Up to 1.8 million tons of coal could be hauled annually on a 13.5-mile section of Routt County Road 27 (Twentymile Road) if the Routt County Board of Commissioners approves a special-use permit requested by Xcel Energy, owner of the Hayden Station Power Plant.
The request is for one of many special-use permits Xcel plans to obtain in an effort to find competition among coal suppliers, Hayden Station Director Frank Roitsch said.
The request received a recommendation for approval from the Routt County Planning Commission on Dec. 18, and the Routt County commissioners are scheduled to take up the issue at 2 p.m. Jan. 13.
The board will look at the same issues presented to the Planning Commission involving the special-use permit, including health, safety and welfare impacts on residents of C.R. 27, as well as school buses that will be operating simultaneously with the 25- to 70-ton load-carrying trucks, Routt County Commissioner Doug Monger said.
The commissioners' decision also will rely heavily on public input, particularly from those who will be directly affected by the coal hauling, Monger said.
If the special-use permit is approved, Hayden Station would have to comply with several conditions to mitigate traffic safety concerns.
A current coal truck restriction on C.R. 27 requires coal trucks to stay off the road when school buses may be present, in part because "the existing roadway still has numerous sections with substandard width, horizontal curvature and vertical curvature," according to a traffic study prepared by Boulder-based Fox Higgins Transportation Group LLC for Xcel Energy.
To mitigate these concerns, Xcel has proposed:
n Widening the road where necessary to a 30-foot paved width with 3-foot gravel shoulders on both sides,
n Making minor straightening and grade improvements,
n Making structural improvements to accommodate heavier trucks,
n Implementing automatic signs to indicate when school buses are present, and
n Sharing a radio system to allow truck drivers to communicate with school bus drivers.
Xcel also proposed installing a new entrance to Twentymile Coal Co. to reduce the haul length by 1.7 miles.
Getting approval of this special-use permit, as well as others in the works, is all part of Xcel's desire to have competition among coal providers, Roitsch said. Where the company will buy its coal for the next few years is up in the air, he said, because several variables will affect the company in that time.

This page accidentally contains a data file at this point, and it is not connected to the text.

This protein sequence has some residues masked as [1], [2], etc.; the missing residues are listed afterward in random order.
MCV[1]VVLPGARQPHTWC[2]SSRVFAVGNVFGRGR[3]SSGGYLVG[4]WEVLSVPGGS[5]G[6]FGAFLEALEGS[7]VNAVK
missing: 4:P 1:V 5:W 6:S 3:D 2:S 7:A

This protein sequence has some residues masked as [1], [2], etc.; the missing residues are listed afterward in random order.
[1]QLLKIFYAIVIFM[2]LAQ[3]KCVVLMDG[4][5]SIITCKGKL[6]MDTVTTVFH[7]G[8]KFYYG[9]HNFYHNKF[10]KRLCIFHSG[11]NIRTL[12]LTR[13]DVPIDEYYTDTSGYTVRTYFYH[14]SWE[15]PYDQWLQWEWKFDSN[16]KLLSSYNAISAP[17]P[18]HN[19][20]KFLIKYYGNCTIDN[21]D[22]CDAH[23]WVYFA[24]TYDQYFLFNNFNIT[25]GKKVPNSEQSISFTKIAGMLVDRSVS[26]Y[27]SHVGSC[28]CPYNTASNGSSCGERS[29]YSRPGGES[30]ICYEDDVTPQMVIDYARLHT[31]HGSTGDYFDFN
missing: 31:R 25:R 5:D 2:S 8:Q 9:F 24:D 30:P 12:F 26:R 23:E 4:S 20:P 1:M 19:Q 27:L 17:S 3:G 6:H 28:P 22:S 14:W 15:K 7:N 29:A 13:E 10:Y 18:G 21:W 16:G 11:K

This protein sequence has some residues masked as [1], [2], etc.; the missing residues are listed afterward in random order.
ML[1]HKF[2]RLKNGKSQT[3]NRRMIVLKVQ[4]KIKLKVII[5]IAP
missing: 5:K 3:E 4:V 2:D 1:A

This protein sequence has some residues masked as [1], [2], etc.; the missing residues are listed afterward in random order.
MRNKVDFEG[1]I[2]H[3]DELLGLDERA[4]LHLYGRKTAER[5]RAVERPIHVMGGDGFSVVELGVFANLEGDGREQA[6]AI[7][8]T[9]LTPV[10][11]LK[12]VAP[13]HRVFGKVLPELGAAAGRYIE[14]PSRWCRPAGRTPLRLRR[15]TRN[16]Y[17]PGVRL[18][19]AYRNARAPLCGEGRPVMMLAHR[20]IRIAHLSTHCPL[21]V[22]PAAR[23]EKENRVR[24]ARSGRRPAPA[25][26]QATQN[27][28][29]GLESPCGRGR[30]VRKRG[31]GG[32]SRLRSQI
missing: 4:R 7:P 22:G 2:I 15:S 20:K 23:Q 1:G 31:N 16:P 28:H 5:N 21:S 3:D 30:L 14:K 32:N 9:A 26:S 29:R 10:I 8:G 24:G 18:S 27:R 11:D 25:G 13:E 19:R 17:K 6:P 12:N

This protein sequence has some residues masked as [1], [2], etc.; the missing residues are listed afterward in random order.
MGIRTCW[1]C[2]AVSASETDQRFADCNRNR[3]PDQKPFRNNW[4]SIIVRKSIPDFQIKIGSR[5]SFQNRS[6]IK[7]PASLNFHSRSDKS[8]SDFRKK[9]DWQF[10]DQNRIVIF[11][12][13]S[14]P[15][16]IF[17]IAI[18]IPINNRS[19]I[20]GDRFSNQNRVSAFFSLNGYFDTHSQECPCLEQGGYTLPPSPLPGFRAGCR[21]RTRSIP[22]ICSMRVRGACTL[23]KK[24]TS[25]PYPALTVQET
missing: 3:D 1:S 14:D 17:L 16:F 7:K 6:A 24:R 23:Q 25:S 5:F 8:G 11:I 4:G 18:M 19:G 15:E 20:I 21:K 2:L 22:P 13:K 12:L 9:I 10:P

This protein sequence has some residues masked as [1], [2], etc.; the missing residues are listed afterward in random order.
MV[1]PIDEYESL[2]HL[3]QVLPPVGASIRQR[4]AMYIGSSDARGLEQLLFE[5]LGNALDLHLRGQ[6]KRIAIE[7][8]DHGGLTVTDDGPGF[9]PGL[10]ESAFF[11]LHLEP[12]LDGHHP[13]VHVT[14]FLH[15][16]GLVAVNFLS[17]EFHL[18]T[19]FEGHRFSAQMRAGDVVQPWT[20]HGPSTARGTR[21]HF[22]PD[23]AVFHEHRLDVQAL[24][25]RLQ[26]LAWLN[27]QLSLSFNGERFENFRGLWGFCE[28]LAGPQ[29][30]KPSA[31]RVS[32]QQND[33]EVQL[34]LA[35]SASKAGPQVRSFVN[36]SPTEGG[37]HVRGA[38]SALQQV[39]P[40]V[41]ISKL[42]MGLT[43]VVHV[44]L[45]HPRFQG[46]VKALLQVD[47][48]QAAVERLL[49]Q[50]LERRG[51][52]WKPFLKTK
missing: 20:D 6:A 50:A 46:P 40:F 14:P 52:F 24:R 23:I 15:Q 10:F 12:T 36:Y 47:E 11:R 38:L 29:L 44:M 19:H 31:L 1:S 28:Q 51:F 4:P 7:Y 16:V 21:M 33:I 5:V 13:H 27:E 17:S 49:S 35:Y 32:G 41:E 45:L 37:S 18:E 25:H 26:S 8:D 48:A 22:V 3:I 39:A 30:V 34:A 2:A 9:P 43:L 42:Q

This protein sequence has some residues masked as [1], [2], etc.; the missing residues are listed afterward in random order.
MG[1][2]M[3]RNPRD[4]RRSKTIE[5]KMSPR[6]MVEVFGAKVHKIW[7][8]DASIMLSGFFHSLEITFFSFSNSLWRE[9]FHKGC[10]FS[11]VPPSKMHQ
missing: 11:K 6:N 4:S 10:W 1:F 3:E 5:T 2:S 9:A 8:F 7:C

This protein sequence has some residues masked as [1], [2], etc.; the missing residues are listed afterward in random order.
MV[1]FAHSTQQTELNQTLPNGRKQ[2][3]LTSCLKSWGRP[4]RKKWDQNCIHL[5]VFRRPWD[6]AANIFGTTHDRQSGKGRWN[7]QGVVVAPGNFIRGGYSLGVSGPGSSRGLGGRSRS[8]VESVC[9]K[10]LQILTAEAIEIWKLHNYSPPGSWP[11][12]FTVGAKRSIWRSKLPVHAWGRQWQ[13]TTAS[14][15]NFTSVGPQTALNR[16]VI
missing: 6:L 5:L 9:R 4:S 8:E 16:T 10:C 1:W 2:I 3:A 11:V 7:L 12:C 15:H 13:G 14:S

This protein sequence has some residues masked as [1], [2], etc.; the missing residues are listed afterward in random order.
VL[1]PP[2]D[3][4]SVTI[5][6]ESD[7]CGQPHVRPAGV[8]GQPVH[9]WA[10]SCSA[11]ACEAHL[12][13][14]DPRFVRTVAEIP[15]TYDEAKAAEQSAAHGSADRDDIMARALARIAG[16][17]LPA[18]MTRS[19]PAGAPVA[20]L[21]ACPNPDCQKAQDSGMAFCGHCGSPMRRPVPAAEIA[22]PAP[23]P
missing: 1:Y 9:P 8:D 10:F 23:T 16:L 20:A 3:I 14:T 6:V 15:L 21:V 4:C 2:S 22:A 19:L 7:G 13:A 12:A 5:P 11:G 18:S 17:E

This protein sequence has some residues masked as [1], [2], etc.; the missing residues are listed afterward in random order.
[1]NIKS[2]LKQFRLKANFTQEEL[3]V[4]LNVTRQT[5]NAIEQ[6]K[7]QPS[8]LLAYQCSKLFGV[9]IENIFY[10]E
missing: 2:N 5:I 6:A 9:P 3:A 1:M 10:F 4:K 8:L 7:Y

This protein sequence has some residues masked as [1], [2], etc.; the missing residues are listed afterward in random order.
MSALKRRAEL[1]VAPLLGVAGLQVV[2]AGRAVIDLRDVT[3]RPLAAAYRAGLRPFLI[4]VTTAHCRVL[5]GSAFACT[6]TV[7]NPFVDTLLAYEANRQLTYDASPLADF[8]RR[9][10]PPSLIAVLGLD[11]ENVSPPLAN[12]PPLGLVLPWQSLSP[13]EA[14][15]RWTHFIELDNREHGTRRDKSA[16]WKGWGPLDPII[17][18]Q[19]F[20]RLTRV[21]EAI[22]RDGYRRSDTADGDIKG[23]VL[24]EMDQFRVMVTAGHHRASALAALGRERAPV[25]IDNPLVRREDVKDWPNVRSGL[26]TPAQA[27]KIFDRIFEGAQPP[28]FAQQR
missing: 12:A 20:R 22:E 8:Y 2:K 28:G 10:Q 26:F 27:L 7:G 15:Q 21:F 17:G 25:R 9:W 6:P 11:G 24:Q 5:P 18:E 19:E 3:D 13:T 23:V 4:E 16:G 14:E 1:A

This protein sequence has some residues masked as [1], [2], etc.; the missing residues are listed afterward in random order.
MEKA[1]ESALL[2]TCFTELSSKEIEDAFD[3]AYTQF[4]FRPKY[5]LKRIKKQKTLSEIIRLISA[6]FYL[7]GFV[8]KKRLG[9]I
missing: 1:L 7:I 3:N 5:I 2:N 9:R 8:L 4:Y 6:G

Xcel will pursue obtaining a special-use permit to install a railroad unloading facility along Union Pacific's line about a half mile north of Hayden Station, across U.S. Highway 40. Coal then could travel by rail from regional mines to the unloading facility, where a conveyor would be built to move the coal over the historic Carpenter Ranch and U.S. Highway 40 to the plant, Roitsch said.
"The bottom line is we need about 1.8 million tons of coal (per year), regardless of where it comes from," Roitsch said.
Also, Peabody Coal Co., the owner of Seneca Coal Mines, the mines that have provided all of the coal to Hayden Station since the power plant was completed in 1965, may not be the exclusive coal provider after 2006.
Under a contract between the power plant and Seneca, Seneca must confirm in April whether it will continue to provide 100 percent of Hayden Station's coal needs, beginning in 2006. Seneca could opt to provide a lower percentage of the plant's needs.
If Seneca decides to continue to provide all the coal, and Xcel agrees to accept its prices, the special-use permit for coal trucks on C.R. 27 would not be needed.
But, if Peabody is successful in its recent bid to purchase Twentymile, it still could provide 100 percent of Hayden Station's coal, but would probably need the special-use permit to haul coal from its mine to the power plant. The special-use permit under review extends all the way to Twentymile Coal in the event that some of its coal will be used at Hayden Station.
"Until April, we will not know when or if we will activate this coal haul procedure," Roitsch said.
Also, Routt County has planned to make improvements on C.R. 27, which could alter the way Xcel Energy goes about the improvements it has proposed.
"We could have to pay more or less of the road construction, we just don't know yet," Roitsch said. "There are just too many variables. There are a lot of dominoes, and we have no idea which way they will fall."
John Eastman, a staff planner with Routt County, said the Routt County Planning Commission was happy that Xcel took the time and effort to call the Hayden School District and C.R. 27 neighbors before seeking the special-use permit.